The Case for American Vampire

Friday, February 24, 2012



It came to my attention last year that many of my friends, despite being aware of my affection for American Vampire, have not yet tried out this series. They claim to not be comic readers themselves (LAME) and/or seem to be of the opinion that vampires are played out. While I will admit that the series is not for everyone, I wanted to take a moment to clarify just how awesome it is.

Caveat: Before we go any further, I should mention for anyone new, American Vampire is a currently-running comic book series which is “suggested for mature readers.” That means there is nudity, sex, and graphic violence. Just FYI.

Okay!

I first heard about AmVamp in Spring 2010, when I was finishing up my series of reviews of vampire novels, both classic and modern. I found it somewhat randomly; I was researching something else related to the books I was reading and saw that Stephen King was involved with a new comic book about vampires. I had just re-read and loved Salem's Lot, so I decided to check it out.

If big name authors aren't your cup of tea, consider this: AmVamp is a creator-owned property; writer Scott Snyder and artist Rafael Albuquerque are listed as co-creators on each issue. Snyder has done all of the writing since Issue #6, and Albuquerque is responsible for almost all of the art.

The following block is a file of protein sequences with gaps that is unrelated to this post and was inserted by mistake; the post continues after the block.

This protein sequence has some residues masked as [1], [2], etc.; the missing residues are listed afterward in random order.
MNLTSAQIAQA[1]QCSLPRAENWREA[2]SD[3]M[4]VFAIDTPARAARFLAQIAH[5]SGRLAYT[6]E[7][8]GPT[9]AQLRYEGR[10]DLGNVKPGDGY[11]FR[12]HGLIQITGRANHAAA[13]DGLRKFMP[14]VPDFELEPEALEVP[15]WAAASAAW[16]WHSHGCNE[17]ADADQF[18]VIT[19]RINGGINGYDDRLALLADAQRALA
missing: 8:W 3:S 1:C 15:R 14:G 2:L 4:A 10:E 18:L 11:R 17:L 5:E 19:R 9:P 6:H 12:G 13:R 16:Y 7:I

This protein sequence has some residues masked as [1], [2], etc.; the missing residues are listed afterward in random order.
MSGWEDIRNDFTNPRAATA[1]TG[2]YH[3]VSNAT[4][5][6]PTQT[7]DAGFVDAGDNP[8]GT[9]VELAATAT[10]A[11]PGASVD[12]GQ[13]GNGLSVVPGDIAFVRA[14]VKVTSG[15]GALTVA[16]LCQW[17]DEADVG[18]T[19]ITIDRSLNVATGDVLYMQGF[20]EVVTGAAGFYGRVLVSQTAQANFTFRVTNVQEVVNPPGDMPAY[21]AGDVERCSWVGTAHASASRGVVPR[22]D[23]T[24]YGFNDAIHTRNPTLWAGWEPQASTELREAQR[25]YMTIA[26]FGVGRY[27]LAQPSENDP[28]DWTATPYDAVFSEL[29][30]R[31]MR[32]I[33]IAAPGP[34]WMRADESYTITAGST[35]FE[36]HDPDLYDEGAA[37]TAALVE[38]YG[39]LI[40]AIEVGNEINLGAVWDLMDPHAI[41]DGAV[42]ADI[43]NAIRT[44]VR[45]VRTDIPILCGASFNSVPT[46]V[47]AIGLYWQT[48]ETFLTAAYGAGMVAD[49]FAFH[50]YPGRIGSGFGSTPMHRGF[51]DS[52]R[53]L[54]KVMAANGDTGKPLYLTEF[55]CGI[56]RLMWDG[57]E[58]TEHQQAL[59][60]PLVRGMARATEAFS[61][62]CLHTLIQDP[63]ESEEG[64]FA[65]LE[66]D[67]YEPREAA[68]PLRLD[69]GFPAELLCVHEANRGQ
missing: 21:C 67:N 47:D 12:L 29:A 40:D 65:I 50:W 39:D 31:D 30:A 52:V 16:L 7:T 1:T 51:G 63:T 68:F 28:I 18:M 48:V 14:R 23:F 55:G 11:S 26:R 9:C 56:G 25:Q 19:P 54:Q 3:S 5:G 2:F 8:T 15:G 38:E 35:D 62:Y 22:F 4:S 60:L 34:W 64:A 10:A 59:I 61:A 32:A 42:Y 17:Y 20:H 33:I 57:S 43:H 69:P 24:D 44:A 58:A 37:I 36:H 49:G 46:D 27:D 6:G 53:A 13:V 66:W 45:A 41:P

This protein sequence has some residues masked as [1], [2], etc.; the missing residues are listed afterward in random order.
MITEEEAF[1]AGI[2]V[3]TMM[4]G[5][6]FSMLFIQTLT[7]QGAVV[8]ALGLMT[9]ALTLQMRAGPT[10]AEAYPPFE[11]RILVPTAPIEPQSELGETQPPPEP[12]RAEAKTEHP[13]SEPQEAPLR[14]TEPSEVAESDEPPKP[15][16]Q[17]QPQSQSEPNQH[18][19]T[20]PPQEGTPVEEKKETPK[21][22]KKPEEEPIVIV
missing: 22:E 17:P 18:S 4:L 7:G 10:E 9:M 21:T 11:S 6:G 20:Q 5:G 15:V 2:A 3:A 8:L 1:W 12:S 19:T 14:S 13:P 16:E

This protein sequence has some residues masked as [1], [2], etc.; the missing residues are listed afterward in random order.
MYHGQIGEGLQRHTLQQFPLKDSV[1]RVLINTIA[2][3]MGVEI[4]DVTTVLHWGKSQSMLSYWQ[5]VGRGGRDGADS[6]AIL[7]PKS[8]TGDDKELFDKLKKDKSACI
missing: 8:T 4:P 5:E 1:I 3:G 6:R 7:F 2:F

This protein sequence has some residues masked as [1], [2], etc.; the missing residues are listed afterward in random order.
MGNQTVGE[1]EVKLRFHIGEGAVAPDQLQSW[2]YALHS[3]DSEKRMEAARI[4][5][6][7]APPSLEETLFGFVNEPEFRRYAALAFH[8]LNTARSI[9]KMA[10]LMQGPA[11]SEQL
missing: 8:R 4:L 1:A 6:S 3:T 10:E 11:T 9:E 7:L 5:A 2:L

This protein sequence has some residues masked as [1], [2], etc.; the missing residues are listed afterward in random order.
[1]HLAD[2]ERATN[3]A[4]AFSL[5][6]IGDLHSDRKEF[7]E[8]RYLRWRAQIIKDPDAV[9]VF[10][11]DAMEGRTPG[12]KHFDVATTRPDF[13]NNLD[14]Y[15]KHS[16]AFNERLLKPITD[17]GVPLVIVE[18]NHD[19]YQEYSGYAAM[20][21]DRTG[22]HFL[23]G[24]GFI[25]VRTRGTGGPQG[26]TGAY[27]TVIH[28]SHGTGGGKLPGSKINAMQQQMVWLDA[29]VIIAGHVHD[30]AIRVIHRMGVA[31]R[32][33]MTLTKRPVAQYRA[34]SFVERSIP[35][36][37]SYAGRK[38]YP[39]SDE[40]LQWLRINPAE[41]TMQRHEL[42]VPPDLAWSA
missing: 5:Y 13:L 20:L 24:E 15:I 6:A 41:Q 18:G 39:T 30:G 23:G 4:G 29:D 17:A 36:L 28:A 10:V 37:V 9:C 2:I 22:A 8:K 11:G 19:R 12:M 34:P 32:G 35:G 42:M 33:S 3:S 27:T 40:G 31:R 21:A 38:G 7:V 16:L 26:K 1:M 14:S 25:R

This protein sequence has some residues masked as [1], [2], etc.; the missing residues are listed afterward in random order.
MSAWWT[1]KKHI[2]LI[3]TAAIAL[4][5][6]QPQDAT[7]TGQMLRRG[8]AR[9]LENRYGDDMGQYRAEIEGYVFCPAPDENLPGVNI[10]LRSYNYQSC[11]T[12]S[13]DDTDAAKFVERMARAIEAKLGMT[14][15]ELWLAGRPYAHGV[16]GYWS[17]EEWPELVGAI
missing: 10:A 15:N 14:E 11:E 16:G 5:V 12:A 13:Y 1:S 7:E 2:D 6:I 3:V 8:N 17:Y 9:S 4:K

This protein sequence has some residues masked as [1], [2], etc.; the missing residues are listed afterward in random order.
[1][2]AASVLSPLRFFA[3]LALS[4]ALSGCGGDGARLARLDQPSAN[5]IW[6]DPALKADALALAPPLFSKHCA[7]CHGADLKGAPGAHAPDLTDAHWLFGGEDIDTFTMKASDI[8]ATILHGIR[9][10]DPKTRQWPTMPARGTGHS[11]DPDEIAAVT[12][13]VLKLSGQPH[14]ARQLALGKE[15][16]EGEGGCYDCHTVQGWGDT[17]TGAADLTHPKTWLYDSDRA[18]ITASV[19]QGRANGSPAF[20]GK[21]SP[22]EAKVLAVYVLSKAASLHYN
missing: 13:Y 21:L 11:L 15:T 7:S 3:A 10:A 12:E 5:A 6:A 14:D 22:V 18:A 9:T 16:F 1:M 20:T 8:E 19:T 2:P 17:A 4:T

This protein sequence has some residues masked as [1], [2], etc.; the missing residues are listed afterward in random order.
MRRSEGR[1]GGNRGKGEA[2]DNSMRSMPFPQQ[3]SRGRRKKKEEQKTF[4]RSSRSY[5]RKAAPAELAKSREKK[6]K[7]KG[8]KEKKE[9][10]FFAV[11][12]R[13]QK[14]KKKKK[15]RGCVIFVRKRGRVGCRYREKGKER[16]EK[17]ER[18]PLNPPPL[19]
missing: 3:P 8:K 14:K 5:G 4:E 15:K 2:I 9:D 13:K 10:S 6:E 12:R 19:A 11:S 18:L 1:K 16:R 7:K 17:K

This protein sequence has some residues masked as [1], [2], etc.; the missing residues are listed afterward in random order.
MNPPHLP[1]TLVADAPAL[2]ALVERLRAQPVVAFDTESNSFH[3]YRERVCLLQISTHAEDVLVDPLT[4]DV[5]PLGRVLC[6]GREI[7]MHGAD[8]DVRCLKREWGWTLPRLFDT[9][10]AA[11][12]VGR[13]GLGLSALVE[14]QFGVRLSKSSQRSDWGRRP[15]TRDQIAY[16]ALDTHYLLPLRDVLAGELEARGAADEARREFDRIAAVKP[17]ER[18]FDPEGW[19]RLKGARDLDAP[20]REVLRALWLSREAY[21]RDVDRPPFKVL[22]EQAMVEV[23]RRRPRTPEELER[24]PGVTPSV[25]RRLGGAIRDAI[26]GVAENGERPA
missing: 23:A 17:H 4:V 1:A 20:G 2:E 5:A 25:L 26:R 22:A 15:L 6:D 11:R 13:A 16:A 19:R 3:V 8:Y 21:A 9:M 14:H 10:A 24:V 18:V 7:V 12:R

So I went to the store to flip through the first issue. I discovered that it had two storylines, one by King, set in the 1880's, and one by Snyder, set in the 1920's. And then I saw this panel:


and was so amused that I knew I had to read this book. Yes, that's a traditional European Nosferatu-looking fellow being quite unhappy that his business has brought him to the American West.

One of the best parts of the series is the different periods. Vampires are immortal, more or less, right? So why not explore them in different time periods? Why always write about vampires now? Why not have vampires in the Old West, in the Golden Age of Hollywood, in the New Deal Era, in WWII? (And that's just some of the storylines so far!)

Here's a bit more for you. In AmVamp, there are many breeds of vampires. The fellow above is a classic European variety, but in the course of the early story a new breed is created. A modern sort of vampire.


 This is Skinner Sweet, the first American Vampire. He was, shall we say, a bit ornery even beforehand.

So becoming a vampire wasn't too much of a change for him.

This is the other main protagonist, Pearl Jones. She moved to Hollywood to try to make it in the pictures and got a bit more than she bargained for. Of course, so did the people who tried to take advantage of her.


And yes, as you can see, the art is amazing.

Intrigued enough yet? The first three graphic novels are available now:

American Vampire Vol. 1 (Issues 1-5, double size issues)
American Vampire Vol. 2 (Issues 6-11)
American Vampire Vol. 3 (Issues 12-18, AND the Survival of the Fittest additional mini-series Issues 1-5)

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